Root canals explained

Are you facing a root canal? Get answers to frequently asked questions about root canals and learn what to expect from the procedure.

Have you ever heard someone say “I’d rather get a root canal” than do something unpleasant? Root canals are often thought of as one of the worst dental procedures to undergo, but in reality, they’re usually no worse than any other form of dental treatment. If you’re facing the prospect of a root canal and dreading the procedure, don’t panic. Root canals are relatively simple, and new dental technology can help reduce any pain associated with the procedure.

What is a root canal?

A root canal, also known as endodontic therapy, is a procedure used to repair or save an infected tooth. It’s often used when the soft tissue inside the root of the tooth becomes infected or inflamed. This can occur as a result of a crack or chip in the tooth, injury to the tooth, deep dental decay, or repeated dental procedures on a tooth.

During a root canal, the infected root is removed, and then the space is filled with a biocompatible material that will seal the opening.

Having a root canal allows you to save the root of the tooth, so you can avoid having the tooth extracted. If it’s at all possible to save the tooth, your dentist will likely recommend a root canal so that you don’t have to go through the process of receiving a replacement tooth. In some cases, however, a root canal may fail, and the tooth will eventually have to be removed.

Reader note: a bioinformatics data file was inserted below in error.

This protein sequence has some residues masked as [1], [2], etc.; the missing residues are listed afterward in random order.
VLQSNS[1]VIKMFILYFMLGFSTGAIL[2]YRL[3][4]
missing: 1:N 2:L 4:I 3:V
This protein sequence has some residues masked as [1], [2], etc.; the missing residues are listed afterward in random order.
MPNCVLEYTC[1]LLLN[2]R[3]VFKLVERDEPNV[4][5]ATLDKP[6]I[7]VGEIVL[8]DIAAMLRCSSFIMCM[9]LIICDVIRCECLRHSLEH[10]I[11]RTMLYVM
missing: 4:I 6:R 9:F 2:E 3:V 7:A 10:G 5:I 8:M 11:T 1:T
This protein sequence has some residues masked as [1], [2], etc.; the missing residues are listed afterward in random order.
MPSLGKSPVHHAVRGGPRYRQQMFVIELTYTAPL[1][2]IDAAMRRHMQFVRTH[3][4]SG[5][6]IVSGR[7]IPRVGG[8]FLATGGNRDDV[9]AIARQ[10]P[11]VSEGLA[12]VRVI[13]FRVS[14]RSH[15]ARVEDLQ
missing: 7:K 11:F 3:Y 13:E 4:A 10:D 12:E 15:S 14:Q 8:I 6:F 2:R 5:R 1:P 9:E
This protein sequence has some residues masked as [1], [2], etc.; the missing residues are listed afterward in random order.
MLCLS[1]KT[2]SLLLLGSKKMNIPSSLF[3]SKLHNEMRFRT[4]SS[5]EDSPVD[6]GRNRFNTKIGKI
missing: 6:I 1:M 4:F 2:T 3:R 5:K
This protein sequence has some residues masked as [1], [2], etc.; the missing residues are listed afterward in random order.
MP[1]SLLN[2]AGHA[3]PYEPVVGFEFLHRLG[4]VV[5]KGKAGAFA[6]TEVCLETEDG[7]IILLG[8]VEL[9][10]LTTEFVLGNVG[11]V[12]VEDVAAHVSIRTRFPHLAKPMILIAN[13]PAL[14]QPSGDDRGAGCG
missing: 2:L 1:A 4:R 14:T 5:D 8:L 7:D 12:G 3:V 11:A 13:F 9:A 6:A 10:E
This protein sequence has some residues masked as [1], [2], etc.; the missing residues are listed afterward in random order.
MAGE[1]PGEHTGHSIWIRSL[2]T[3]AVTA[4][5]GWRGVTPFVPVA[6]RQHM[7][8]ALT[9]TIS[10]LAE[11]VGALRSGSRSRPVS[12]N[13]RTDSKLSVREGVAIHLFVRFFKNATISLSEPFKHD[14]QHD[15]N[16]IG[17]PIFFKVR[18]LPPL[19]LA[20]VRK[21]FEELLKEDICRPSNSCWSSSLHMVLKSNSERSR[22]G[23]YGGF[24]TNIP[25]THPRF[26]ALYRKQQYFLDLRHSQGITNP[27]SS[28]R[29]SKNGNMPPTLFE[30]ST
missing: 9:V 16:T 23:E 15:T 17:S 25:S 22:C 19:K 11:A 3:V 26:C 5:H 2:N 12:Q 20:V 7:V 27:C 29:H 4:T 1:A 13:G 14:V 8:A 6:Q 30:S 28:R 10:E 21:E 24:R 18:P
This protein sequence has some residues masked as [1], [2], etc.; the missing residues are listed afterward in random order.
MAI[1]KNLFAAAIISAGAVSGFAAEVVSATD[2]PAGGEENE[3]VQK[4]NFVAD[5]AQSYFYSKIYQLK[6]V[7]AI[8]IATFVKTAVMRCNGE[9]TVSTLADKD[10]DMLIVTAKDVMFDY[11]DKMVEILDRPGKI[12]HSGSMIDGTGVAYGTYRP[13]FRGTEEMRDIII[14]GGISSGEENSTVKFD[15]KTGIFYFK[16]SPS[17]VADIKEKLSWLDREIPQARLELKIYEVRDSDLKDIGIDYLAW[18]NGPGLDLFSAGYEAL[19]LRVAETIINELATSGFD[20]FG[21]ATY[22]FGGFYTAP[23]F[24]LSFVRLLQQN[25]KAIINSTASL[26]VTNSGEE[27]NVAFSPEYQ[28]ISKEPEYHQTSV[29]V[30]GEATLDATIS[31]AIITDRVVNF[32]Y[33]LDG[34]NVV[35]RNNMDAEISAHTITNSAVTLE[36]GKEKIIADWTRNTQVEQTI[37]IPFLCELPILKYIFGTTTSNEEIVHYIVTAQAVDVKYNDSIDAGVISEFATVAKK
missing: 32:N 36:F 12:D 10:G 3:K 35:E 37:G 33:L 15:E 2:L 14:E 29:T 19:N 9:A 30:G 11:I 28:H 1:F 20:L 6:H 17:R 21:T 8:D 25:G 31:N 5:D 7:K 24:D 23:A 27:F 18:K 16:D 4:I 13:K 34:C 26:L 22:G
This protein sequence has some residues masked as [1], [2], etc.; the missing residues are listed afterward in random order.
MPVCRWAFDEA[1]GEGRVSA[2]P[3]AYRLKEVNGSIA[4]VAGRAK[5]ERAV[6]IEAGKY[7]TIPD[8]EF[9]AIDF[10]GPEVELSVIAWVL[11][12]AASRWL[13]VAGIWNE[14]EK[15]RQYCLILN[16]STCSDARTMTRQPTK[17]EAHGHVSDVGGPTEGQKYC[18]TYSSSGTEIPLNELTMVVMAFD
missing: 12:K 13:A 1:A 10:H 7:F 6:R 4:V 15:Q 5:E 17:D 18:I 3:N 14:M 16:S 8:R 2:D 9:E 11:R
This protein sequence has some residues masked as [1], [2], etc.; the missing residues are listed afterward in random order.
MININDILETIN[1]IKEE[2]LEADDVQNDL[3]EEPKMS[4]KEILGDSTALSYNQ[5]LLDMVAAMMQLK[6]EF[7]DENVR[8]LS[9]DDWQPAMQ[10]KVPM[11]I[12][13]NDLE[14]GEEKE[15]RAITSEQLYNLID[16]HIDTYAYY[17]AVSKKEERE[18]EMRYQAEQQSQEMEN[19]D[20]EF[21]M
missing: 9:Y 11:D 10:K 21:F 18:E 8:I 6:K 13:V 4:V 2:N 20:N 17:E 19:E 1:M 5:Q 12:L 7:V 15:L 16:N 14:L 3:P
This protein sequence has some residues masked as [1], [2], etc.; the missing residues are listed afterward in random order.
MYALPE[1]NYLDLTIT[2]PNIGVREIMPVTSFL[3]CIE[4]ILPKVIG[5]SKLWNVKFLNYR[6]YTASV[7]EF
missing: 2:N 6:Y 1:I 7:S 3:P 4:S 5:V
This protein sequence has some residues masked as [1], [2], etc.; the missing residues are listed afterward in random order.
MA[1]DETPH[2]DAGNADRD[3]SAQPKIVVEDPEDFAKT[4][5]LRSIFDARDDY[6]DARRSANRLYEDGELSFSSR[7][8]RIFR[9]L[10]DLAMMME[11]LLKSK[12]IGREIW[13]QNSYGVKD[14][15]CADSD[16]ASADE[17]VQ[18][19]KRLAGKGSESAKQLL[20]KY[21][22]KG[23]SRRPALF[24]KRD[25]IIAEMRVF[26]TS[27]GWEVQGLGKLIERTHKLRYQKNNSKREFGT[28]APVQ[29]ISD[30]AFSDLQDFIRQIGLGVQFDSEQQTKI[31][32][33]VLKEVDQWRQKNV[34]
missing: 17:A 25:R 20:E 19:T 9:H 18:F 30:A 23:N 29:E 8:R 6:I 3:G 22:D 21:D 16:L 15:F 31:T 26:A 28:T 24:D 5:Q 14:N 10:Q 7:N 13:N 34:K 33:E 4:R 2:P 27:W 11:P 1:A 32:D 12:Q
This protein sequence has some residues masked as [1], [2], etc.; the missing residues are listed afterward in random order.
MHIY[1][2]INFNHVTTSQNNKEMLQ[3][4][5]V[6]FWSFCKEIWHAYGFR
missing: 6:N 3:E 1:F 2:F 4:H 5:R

What happens during a root canal?

Typically for a root canal, your dentist will refer you to a specialist known as an endodontist. During the procedure, your endodontist will perform the following steps.


First, anesthesia is applied to the area, followed by a protective dam to separate the infected tooth from the rest. Root canals are typically performed using a local anesthetic, meaning you will be awake for the procedure. If you have dental anxiety, you can request the doctor use a mild sedation during the procedure. There are also additional tools available, such as the DentalVibe Comfort Injection System, which can relieve the pain associated with dental injections.

Once the area is sufficiently numb, the doctor then drills an access hole through the top of the tooth and cleans out the infected pulp tissue.

Once the area is sufficiently numb, the doctor then drills an access hole through the top of the tooth and cleans out the infected pulp tissue.


Next, the doctor disinfects the hollow root using an antibacterial solution. After shaping and cleaning the site, the tooth is sealed with a special rubber-like material to fill the canals.

Protecting the tooth

After filling the canal, your doctor will likely close the opening with a temporary filling. This temporary filling will protect the tooth until a permanent crown is placed, usually 1-2 weeks later. Because a large part of the tooth’s structure is removed during a root canal, it becomes weaker. This permanent crown reinforces the tooth and helps protect it from damage.

It’s best to avoid biting on the tooth if possible until the crown is added.

How long does a root canal take?

The average root canal procedure is 30 to 60 minutes long. Complex cases may require 90 minutes. Treatment can be completed in one appointment, but if you have severe infections, multiple root canals, or curved canals, an additional appointment could be required.

After the treatment, you may want to rest for a while, but you can resume normal activities the next day.

Are you awake during a root canal?

Root canals are typically performed under local anesthesia. You will be awake for the procedure, just as you are with a dental filling. As much as a root canal might seem scary, it’s a routine treatment that can be completed fairly quickly.